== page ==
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Lisbon and coastal Portugal adapt to Golden Visa scheme changes

Buying property in a low-density area or a ‘tourist apartment’ are two methods to circumvent new regulations intended to divert investment to the interior.

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Buying property in a low-density area or a ‘tourist apartment’ are two methods to circumvent new regulations intended to divert investment to the interior.

ARTICLE BY

PUBLISHED

READING TIME

Less than 1 minute Minutes

Promoters are taking advantage of exceptions to Portugal’s amended Golden Visa scheme, which has attracted mostly Chinese nationals.

The new regulations were intended to shift investment away from the capital and the coast to the interior of the country, but projects aimed at the Golden Visa market are taking shape in Alcântara and Avenida da Liberdade in the centre of Lisbon, realty consultants Athena Advisers told Visão magazine.

Despite restrictions, the market is adjusting and demand is booming in coastal areas but with low building density areas (such as Comporta or Costa Vicentina) proving popular, said David Moura-George, director general of Athena Advisers.

In the second half of this year, projects are expected to emerge in the centre of Lisbon aimed at the Golden Visa market, but structured in tourist apartments, one of the ways allowed in the law.

“People thought the programme would end but they have already begun to realise that it is not quite like that… it is still possible to buy in the Algarve and even in Lisbon but in another form, although that message has not yet been conveyed clearly,” Moura-George said.

The acquisition of commercial assets, “whether a shop, an office or a tourist apartment” for a price of more than 500,000 euros, is one route to obtaining a visa. Another option is to buy a house in a low-density area, not necessarily in the countryside.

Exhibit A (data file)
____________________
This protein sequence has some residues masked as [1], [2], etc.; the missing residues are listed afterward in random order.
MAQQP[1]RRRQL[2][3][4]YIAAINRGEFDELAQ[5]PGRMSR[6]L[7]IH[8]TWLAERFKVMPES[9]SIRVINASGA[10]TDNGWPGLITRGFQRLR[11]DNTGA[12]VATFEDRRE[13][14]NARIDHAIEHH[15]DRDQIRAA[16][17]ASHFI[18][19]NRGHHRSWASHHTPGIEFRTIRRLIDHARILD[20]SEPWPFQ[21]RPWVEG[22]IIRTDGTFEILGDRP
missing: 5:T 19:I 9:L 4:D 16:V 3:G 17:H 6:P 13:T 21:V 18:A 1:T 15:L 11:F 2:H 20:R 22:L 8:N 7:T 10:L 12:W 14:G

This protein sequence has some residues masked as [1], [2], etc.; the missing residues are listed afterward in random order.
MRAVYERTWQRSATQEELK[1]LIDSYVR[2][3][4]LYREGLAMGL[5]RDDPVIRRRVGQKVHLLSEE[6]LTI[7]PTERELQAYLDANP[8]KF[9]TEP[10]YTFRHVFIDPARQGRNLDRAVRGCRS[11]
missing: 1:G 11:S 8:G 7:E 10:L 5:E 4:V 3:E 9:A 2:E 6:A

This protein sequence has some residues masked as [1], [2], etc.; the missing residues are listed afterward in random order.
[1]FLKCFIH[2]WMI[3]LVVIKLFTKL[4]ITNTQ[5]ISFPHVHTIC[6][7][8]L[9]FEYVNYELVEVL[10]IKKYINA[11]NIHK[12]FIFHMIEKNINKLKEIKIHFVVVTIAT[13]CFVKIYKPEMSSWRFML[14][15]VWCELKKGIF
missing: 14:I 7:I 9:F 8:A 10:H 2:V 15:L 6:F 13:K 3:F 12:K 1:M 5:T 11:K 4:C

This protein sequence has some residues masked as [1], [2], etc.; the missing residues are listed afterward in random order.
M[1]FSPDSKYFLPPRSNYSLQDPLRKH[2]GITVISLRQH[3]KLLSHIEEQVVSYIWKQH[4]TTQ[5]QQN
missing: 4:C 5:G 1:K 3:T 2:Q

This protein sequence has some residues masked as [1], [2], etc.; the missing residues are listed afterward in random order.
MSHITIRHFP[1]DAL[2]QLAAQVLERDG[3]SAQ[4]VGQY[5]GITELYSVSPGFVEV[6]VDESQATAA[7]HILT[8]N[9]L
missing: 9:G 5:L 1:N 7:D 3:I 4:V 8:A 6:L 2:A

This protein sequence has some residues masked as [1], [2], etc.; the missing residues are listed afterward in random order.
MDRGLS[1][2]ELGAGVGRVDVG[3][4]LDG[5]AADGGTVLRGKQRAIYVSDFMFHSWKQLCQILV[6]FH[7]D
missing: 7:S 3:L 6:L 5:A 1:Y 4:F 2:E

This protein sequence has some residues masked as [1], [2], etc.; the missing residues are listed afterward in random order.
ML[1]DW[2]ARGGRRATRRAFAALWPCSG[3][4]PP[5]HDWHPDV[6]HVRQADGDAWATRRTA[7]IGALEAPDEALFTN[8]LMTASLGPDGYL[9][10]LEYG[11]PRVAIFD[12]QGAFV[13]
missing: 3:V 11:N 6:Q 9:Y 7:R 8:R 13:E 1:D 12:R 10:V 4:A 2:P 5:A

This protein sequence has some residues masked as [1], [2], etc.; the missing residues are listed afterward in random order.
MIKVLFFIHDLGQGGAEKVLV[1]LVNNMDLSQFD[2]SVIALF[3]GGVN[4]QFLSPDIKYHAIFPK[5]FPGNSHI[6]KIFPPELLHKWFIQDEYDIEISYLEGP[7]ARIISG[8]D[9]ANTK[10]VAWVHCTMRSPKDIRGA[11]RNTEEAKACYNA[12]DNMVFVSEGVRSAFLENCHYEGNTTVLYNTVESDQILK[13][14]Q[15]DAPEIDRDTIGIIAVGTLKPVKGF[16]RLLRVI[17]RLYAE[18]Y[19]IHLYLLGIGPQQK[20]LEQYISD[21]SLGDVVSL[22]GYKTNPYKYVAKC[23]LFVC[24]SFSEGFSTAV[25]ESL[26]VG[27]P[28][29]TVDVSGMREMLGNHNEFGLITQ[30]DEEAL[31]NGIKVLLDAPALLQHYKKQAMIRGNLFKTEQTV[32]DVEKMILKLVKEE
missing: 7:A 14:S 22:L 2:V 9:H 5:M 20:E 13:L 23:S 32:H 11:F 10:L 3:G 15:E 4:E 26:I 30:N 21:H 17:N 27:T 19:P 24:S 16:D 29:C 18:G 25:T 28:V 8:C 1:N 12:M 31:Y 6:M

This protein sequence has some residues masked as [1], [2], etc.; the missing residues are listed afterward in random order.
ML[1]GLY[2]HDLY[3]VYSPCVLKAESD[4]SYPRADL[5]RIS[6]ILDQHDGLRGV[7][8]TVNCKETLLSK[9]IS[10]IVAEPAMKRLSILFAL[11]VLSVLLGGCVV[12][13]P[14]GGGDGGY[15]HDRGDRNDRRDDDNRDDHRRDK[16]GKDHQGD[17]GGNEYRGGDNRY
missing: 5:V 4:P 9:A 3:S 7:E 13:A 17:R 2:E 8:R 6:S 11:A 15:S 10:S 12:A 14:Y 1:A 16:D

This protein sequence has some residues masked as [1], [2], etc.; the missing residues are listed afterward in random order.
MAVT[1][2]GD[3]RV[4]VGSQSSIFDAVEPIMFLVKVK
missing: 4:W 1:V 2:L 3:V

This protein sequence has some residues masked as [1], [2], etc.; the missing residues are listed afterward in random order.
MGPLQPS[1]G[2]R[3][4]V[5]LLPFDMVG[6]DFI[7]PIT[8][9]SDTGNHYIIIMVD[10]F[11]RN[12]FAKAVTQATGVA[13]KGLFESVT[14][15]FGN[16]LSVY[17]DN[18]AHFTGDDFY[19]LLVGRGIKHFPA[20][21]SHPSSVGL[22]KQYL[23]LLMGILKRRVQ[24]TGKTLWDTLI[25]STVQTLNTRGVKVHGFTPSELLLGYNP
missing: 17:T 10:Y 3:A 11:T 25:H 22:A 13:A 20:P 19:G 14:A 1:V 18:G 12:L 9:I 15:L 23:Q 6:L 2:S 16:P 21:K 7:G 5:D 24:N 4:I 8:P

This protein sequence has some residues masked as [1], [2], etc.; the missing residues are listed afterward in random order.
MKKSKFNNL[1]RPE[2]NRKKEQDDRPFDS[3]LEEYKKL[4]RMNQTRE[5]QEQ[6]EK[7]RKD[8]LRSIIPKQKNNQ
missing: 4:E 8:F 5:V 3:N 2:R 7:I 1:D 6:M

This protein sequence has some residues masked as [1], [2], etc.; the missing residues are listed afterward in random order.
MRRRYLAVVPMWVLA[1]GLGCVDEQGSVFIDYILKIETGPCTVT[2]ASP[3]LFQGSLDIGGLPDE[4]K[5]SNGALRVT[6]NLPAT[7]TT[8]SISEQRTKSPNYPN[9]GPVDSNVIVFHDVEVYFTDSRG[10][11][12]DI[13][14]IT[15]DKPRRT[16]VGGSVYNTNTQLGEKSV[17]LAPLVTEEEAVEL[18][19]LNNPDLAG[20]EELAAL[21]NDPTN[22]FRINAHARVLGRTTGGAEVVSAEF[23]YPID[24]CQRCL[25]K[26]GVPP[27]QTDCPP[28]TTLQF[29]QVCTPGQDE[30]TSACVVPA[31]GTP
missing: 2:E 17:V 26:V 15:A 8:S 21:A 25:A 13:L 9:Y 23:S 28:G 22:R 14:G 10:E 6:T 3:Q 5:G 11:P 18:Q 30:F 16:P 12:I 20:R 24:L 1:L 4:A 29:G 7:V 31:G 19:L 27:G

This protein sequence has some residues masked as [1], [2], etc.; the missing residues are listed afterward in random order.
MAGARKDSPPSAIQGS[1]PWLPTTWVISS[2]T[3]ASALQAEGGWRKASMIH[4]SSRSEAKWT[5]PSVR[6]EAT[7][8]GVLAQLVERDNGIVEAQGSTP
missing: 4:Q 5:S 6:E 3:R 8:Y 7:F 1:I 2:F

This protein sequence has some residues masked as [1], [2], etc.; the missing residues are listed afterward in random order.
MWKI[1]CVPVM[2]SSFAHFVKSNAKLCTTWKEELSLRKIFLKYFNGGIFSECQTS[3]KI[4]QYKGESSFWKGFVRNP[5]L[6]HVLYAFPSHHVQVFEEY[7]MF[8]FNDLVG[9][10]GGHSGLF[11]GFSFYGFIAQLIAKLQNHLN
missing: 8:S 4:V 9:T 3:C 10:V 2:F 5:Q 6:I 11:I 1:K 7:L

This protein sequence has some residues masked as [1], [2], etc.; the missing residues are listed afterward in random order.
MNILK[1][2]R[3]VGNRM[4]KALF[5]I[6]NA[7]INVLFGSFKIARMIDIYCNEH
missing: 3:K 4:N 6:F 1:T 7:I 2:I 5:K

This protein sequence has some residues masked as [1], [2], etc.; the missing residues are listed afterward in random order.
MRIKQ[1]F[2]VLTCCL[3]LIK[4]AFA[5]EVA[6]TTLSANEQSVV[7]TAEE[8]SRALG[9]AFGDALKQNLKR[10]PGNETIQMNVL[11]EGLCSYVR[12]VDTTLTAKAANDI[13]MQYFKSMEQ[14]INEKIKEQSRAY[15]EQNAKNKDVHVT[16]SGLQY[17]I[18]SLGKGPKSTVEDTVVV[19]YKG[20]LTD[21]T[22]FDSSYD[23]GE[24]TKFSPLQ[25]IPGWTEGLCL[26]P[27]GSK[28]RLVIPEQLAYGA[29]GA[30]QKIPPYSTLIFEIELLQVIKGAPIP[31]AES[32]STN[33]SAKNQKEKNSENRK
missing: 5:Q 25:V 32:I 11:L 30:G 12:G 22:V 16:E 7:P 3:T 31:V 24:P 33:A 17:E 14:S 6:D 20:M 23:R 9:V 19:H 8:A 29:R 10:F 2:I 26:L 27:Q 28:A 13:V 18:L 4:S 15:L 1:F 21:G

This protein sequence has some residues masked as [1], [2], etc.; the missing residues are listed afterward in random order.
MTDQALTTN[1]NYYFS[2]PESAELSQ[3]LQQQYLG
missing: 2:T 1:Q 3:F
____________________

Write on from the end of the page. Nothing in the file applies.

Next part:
Athena Advisers recorded an increase of around 20 per cent in demand for commercial products in Lisbon and Porto and of around 25 per cent for products in low-density regions such as Costa Vicentina, Melides, Comporta and the islands of Madeira and Açores which are still eligible for the programme.

In the commercial sector the most sought-after products are stores and offices with investment tickets between 500,000 and 750,000 euros, “preferably with tenants who offer confidence and stability, which provide a good financial return and have long-term lease contracts, between five and 20 years,” said Moura-George.

This dynamic is also having an impact on real estate such as tourist apartments, where the investor buys a house with a value above 500,000 euros, delivers it to a tourist management company, but can still enjoy it for a few weeks a year and still obtain a Golden Visa.

This method of attracting investment aimed at people from non-EU countries is stimulating projects in the centre of Lisbon. “In the second half of this year, more and more real estate development projects will begin to emerge for tourist apartments in Lisbon,” said Moura-George, citing the areas of Alcântara, Rua Alexandre Herculano and Avenida da Liberdade as examples.

The creation of private equity investment funds is also gaining strength in the granting of the Golden Visa, allowing the continuation of the visa application through the acquisition of residential properties in areas with restrictions, such as Lisbon and Porto, although the minimum amount of investment rose from 350,000 to 500,000 euros at the beginning of 2022, CLBrief reported.

“As an increasingly sought-after destination for the purchase of real estate, Portugal will continue to attract foreign investment and will continue to have good opportunities to offer in increasingly diversified areas”, added Moura-George.

 

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